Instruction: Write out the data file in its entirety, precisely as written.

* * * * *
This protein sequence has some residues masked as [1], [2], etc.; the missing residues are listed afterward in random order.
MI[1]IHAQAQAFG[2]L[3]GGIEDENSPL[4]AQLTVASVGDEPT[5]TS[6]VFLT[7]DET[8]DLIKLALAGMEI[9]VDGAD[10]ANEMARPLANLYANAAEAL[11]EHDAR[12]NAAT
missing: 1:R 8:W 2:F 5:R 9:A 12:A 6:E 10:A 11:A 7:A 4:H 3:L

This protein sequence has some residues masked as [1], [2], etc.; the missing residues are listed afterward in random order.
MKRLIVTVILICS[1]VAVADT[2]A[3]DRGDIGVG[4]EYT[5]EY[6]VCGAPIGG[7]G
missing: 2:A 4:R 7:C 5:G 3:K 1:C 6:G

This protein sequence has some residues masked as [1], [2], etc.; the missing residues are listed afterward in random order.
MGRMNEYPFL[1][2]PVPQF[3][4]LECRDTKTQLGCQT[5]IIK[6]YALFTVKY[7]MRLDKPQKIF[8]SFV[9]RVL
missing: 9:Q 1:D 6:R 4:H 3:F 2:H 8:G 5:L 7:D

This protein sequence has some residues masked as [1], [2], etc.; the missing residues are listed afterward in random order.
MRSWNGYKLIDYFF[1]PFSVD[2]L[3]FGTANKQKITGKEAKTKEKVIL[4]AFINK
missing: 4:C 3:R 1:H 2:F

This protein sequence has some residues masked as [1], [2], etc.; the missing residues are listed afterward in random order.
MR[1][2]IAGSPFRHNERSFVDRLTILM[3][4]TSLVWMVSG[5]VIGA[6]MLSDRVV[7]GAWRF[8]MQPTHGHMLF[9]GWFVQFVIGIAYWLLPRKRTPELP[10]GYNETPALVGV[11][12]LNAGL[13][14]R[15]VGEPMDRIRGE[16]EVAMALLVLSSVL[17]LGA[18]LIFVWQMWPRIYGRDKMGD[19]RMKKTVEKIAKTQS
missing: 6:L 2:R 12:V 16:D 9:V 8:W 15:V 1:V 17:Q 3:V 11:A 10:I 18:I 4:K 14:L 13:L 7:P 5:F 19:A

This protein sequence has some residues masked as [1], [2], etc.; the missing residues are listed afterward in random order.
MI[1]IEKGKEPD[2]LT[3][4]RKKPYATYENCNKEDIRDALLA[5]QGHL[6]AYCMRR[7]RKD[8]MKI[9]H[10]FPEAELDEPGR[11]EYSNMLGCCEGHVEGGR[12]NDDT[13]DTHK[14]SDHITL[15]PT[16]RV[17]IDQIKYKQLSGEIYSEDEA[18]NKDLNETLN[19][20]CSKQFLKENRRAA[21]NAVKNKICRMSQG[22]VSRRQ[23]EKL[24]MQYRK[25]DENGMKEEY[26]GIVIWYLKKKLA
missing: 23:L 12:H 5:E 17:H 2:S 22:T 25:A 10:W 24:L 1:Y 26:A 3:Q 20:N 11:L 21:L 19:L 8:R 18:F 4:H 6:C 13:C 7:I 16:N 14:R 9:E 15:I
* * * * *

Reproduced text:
This protein sequence has some residues masked as [1], [2], etc.; the missing residues are listed afterward in random order.
MI[1]IHAQAQAFG[2]L[3]GGIEDENSPL[4]AQLTVASVGDEPT[5]TS[6]VFLT[7]DET[8]DLIKLALAGMEI[9]VDGAD[10]ANEMARPLANLYANAAEAL[11]EHDAR[12]NAAT
missing: 1:R 8:W 2:F 5:R 9:A 12:A 6:E 10:A 11:A 7:A 4:H 3:L

This protein sequence has some residues masked as [1], [2], etc.; the missing residues are listed afterward in random order.
MKRLIVTVILICS[1]VAVADT[2]A[3]DRGDIGVG[4]EYT[5]EY[6]VCGAPIGG[7]G
missing: 2:A 4:R 7:C 5:G 3:K 1:C 6:G

This protein sequence has some residues masked as [1], [2], etc.; the missing residues are listed afterward in random order.
MGRMNEYPFL[1][2]PVPQF[3][4]LECRDTKTQLGCQT[5]IIK[6]YALFTVKY[7]MRLDKPQKIF[8]SFV[9]RVL
missing: 9:Q 1:D 6:R 4:H 3:F 2:H 8:G 5:L 7:D

This protein sequence has some residues masked as [1], [2], etc.; the missing residues are listed afterward in random order.
MRSWNGYKLIDYFF[1]PFSVD[2]L[3]FGTANKQKITGKEAKTKEKVIL[4]AFINK
missing: 4:C 3:R 1:H 2:F

This protein sequence has some residues masked as [1], [2], etc.; the missing residues are listed afterward in random order.
MR[1][2]IAGSPFRHNERSFVDRLTILM[3][4]TSLVWMVSG[5]VIGA[6]MLSDRVV[7]GAWRF[8]MQPTHGHMLF[9]GWFVQFVIGIAYWLLPRKRTPELP[10]GYNETPALVGV[11][12]LNAGL[13][14]R[15]VGEPMDRIRGE[16]EVAMALLVLSSVL[17]LGA[18]LIFVWQMWPRIYGRDKMGD[19]RMKKTVEKIAKTQS
missing: 6:L 2:R 12:V 16:D 9:V 8:W 15:V 1:V 17:Q 3:V 11:A 10:I 18:I 4:K 14:L 13:L 7:P 5:F 19:A

This protein sequence has some residues masked as [1], [2], etc.; the missing residues are listed afterward in random order.
MI[1]IEKGKEPD[2]LT[3][4]RKKPYATYENCNKEDIRDALLA[5]QGHL[6]AYCMRR[7]RKD[8]MKI[9]H[10]FPEAELDEPGR[11]EYSNMLGCCEGHVEGGR[12]NDDT[13]DTHK[14]SDHITL[15]PT[16]RV[17]IDQIKYKQLSGEIYSEDEA[18]NKDLNETLN[19][20]CSKQFLKENRRAA[21]NAVKNKICRMSQG[22]VSRRQ[23]EKL[24]MQYRK[25]DENGMKEEY[26]GIVIWYLKKKLA
missing: 23:L 12:H 5:E 17:H 2:S 22:T 25:A 10:W 24:L 1:Y 26:A 3:Q 20:N 11:L 21:L 19:L 8:R 18:F 4:H 6:C 13:C 7:I 16:N 14:R 9:E 15:I